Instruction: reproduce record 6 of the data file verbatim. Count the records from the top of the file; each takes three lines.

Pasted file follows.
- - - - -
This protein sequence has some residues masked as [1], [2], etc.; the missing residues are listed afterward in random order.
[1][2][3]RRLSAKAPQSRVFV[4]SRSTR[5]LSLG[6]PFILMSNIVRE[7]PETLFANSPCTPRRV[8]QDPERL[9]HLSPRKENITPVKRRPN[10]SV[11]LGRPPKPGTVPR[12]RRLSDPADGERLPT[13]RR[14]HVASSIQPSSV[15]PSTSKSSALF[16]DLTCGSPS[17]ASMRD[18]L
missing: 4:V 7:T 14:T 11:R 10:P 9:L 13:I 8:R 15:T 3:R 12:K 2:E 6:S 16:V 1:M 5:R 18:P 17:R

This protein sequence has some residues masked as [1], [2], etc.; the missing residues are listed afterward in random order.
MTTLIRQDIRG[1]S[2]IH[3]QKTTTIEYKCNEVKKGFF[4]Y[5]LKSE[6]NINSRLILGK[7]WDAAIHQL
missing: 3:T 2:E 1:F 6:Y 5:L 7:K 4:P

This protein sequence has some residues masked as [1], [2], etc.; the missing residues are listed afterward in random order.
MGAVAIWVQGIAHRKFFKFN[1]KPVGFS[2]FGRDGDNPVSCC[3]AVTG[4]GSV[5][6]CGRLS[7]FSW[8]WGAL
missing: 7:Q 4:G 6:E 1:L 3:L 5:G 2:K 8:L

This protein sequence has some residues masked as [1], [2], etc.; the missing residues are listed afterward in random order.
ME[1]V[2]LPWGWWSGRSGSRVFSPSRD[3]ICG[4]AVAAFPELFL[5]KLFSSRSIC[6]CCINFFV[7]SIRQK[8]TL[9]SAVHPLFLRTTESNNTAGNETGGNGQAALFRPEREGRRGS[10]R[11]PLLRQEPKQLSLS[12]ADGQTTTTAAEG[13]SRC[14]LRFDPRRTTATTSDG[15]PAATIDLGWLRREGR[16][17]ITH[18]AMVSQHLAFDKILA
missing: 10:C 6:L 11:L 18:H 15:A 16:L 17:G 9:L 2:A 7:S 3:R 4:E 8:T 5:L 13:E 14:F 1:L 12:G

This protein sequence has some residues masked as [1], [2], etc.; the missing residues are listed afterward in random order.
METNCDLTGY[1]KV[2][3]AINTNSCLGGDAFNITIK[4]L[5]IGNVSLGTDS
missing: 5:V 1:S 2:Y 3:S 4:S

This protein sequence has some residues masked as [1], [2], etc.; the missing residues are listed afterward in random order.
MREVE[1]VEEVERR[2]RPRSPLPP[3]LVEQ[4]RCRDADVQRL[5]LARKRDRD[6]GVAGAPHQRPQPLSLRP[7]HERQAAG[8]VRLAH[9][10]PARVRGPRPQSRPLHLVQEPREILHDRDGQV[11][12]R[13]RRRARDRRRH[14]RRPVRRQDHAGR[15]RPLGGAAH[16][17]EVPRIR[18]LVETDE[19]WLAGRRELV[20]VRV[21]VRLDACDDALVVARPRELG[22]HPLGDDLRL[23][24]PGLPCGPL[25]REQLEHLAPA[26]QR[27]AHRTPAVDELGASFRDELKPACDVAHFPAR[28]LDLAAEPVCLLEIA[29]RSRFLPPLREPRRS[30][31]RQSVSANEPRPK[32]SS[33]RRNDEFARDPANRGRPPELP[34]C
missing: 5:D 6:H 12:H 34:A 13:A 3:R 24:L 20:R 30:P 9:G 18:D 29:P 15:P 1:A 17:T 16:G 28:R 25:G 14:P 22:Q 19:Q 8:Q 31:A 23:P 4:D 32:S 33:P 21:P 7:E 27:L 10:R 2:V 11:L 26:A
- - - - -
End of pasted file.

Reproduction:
This protein sequence has some residues masked as [1], [2], etc.; the missing residues are listed afterward in random order.
MREVE[1]VEEVERR[2]RPRSPLPP[3]LVEQ[4]RCRDADVQRL[5]LARKRDRD[6]GVAGAPHQRPQPLSLRP[7]HERQAAG[8]VRLAH[9][10]PARVRGPRPQSRPLHLVQEPREILHDRDGQV[11][12]R[13]RRRARDRRRH[14]RRPVRRQDHAGR[15]RPLGGAAH[16][17]EVPRIR[18]LVETDE[19]WLAGRRELV[20]VRV[21]VRLDACDDALVVARPRELG[22]HPLGDDLRL[23][24]PGLPCGPL[25]REQLEHLAPA[26]QR[27]AHRTPAVDELGASFRDELKPACDVAHFPAR[28]LDLAAEPVCLLEIA[29]RSRFLPPLREPRRS[30][31]RQSVSANEPRPK[32]SS[33]RRNDEFARDPANRGRPPELP[34]C
missing: 5:D 6:H 12:H 34:A 13:A 3:R 24:L 20:R 30:P 9:G 18:D 29:P 15:P 1:A 17:T 16:G 28:R 25:G 14:P 22:Q 19:Q 8:Q 31:A 23:P 4:D 32:S 33:P 21:P 7:E 27:L 10:R 2:V 11:L 26:A